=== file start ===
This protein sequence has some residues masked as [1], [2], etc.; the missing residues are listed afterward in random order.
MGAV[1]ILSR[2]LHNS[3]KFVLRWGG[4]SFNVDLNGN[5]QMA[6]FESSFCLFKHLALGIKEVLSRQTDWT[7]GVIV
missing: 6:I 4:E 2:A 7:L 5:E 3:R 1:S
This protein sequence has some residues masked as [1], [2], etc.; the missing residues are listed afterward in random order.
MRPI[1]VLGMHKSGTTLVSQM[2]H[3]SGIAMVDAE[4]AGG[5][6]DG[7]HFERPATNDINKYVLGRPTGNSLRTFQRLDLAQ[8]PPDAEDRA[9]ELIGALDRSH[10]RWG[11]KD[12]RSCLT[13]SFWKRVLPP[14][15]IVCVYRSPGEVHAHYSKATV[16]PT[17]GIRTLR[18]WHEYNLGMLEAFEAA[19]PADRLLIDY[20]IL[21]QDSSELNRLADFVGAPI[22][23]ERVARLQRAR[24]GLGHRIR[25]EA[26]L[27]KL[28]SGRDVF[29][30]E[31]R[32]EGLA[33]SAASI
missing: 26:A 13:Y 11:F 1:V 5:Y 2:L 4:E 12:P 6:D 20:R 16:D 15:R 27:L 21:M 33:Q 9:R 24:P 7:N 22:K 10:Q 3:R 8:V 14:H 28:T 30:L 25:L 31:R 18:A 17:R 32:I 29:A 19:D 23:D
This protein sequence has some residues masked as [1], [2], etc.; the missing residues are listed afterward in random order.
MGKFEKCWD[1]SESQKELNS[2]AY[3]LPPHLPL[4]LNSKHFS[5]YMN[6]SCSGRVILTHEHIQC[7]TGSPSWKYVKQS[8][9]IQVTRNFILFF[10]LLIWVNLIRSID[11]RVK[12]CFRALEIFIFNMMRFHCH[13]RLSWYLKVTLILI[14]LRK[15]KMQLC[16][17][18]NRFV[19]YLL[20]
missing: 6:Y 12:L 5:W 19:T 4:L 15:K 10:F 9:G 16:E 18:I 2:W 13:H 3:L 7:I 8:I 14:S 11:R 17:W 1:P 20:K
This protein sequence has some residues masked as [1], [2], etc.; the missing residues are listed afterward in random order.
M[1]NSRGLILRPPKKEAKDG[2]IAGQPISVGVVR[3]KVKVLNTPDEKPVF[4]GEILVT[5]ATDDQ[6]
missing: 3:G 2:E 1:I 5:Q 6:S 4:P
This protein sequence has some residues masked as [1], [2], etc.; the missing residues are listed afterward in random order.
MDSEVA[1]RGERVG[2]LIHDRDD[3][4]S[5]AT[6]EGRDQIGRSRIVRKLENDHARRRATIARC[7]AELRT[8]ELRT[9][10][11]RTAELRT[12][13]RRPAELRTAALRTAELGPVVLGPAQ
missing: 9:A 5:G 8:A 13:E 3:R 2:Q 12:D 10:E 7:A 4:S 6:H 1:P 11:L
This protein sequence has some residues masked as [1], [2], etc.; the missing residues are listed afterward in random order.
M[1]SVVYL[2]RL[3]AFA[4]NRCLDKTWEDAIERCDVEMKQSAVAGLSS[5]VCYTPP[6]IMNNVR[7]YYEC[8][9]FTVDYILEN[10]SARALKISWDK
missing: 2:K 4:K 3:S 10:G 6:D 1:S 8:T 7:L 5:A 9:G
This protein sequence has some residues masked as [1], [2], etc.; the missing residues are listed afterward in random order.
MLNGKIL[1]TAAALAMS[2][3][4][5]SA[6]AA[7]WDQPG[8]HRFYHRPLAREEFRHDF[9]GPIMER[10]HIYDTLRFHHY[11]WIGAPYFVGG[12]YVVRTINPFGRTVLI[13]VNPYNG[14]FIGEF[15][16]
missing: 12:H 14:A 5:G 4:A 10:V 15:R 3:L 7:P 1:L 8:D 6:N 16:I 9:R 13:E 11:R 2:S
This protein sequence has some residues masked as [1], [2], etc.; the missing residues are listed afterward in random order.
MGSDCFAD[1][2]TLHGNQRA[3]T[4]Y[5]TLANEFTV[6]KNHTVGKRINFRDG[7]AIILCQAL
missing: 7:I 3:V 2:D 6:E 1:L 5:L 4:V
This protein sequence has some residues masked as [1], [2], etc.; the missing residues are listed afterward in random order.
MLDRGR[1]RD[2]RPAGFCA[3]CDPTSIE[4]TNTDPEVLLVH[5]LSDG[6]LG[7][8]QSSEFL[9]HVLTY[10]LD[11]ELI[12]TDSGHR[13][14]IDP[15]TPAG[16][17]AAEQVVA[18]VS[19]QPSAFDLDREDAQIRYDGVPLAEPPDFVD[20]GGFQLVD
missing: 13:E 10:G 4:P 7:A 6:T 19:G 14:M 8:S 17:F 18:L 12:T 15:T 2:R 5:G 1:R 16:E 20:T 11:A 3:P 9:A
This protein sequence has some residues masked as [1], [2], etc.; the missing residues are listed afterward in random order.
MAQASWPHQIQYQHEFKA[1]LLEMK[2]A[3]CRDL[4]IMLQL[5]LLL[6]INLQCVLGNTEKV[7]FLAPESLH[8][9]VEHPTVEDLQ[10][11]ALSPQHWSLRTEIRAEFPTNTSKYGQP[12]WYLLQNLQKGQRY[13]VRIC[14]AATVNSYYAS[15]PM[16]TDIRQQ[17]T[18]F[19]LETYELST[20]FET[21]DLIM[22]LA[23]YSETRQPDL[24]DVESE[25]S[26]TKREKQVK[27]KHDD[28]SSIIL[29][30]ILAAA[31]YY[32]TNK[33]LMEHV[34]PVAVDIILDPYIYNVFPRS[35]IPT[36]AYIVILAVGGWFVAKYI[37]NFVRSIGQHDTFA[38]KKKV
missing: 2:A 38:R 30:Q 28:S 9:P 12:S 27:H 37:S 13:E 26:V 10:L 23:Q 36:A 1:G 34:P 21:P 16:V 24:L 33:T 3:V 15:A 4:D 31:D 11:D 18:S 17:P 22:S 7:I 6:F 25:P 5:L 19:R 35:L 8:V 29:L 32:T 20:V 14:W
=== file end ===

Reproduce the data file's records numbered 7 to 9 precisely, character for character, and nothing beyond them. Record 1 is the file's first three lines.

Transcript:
This protein sequence has some residues masked as [1], [2], etc.; the missing residues are listed afterward in random order.
MLNGKIL[1]TAAALAMS[2][3][4][5]SA[6]AA[7]WDQPG[8]HRFYHRPLAREEFRHDF[9]GPIMER[10]HIYDTLRFHHY[11]WIGAPYFVGG[12]YVVRTINPFGRTVLI[13]VNPYNG[14]FIGEF[15][16]
missing: 12:H 14:A 5:G 4:A 10:V 15:R 3:L 7:P 1:L 8:D 6:N 16:I 9:R 13:E 11:R 2:S
This protein sequence has some residues masked as [1], [2], etc.; the missing residues are listed afterward in random order.
MGSDCFAD[1][2]TLHGNQRA[3]T[4]Y[5]TLANEFTV[6]KNHTVGKRINFRDG[7]AIILCQAL
missing: 7:I 3:V 2:D 6:E 1:L 5:L 4:V
This protein sequence has some residues masked as [1], [2], etc.; the missing residues are listed afterward in random order.
MLDRGR[1]RD[2]RPAGFCA[3]CDPTSIE[4]TNTDPEVLLVH[5]LSDG[6]LG[7][8]QSSEFL[9]HVLTY[10]LD[11]ELI[12]TDSGHR[13][14]IDP[15]TPAG[16][17]AAEQVVA[18]VS[19]QPSAFDLDREDAQIRYDGVPLAEPPDFVD[20]GGFQLVD
missing: 13:E 10:G 4:P 7:A 6:T 19:G 14:M 8:S 17:F 18:L 12:T 15:T 2:R 5:G 1:R 16:E 20:T 11:A 3:P 9:A